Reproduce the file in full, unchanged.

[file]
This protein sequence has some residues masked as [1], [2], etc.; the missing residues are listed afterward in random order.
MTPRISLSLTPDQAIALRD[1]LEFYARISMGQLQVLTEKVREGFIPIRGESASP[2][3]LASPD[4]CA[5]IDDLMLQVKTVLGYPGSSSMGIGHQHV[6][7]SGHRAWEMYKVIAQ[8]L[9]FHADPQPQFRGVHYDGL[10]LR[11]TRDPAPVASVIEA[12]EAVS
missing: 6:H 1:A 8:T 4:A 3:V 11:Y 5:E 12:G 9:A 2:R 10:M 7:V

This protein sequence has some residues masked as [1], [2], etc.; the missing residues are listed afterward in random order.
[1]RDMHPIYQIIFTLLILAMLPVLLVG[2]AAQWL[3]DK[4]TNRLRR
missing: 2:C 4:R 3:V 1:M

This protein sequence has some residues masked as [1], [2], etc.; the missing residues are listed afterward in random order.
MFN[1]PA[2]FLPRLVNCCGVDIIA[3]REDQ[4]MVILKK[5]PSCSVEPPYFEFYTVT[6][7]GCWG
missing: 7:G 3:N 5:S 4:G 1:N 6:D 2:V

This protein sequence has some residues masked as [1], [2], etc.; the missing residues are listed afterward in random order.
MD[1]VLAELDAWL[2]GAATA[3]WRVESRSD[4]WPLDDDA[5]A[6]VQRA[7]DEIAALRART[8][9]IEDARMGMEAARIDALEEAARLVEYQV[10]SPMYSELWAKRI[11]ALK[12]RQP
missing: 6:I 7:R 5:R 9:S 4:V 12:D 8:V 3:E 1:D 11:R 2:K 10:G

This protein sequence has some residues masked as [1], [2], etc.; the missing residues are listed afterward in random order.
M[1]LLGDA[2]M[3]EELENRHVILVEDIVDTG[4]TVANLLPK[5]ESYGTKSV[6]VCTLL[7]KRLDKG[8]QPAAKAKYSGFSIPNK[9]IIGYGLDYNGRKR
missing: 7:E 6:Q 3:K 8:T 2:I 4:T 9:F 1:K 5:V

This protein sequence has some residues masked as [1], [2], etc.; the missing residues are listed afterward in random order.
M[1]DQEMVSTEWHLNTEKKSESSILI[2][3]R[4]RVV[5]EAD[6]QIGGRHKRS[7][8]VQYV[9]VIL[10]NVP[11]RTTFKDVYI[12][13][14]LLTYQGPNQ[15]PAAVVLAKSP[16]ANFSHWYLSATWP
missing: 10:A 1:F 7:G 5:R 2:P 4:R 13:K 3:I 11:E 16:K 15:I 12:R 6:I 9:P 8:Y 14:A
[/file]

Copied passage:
This protein sequence has some residues masked as [1], [2], etc.; the missing residues are listed afterward in random order.
MTPRISLSLTPDQAIALRD[1]LEFYARISMGQLQVLTEKVREGFIPIRGESASP[2][3]LASPD[4]CA[5]IDDLMLQVKTVLGYPGSSSMGIGHQHV[6][7]SGHRAWEMYKVIAQ[8]L[9]FHADPQPQFRGVHYDGL[10]LR[11]TRDPAPVASVIEA[12]EAVS
missing: 6:H 1:A 8:T 4:A 3:V 11:Y 5:E 12:G 9:A 2:R 10:M 7:V

This protein sequence has some residues masked as [1], [2], etc.; the missing residues are listed afterward in random order.
[1]RDMHPIYQIIFTLLILAMLPVLLVG[2]AAQWL[3]DK[4]TNRLRR
missing: 2:C 4:R 3:V 1:M

This protein sequence has some residues masked as [1], [2], etc.; the missing residues are listed afterward in random order.
MFN[1]PA[2]FLPRLVNCCGVDIIA[3]REDQ[4]MVILKK[5]PSCSVEPPYFEFYTVT[6][7]GCWG
missing: 7:G 3:N 5:S 4:G 1:N 6:D 2:V

This protein sequence has some residues masked as [1], [2], etc.; the missing residues are listed afterward in random order.
MD[1]VLAELDAWL[2]GAATA[3]WRVESRSD[4]WPLDDDA[5]A[6]VQRA[7]DEIAALRART[8][9]IEDARMGMEAARIDALEEAARLVEYQV[10]SPMYSELWAKRI[11]ALK[12]RQP
missing: 6:I 7:R 5:R 9:S 4:V 12:D 8:V 3:E 1:D 11:R 2:K 10:G

This protein sequence has some residues masked as [1], [2], etc.; the missing residues are listed afterward in random order.
M[1]LLGDA[2]M[3]EELENRHVILVEDIVDTG[4]TVANLLPK[5]ESYGTKSV[6]VCTLL[7]KRLDKG[8]QPAAKAKYSGFSIPNK[9]IIGYGLDYNGRKR
missing: 7:E 6:Q 3:K 8:T 2:I 4:T 9:F 1:K 5:V

This protein sequence has some residues masked as [1], [2], etc.; the missing residues are listed afterward in random order.
M[1]DQEMVSTEWHLNTEKKSESSILI[2][3]R[4]RVV[5]EAD[6]QIGGRHKRS[7][8]VQYV[9]VIL[10]NVP[11]RTTFKDVYI[12][13][14]LLTYQGPNQ[15]PAAVVLAKSP[16]ANFSHWYLSATWP
missing: 10:A 1:F 7:G 5:R 2:P 4:R 13:K 3:I 11:E 16:K 15:I 12:R 6:I 9:P 8:Y 14:A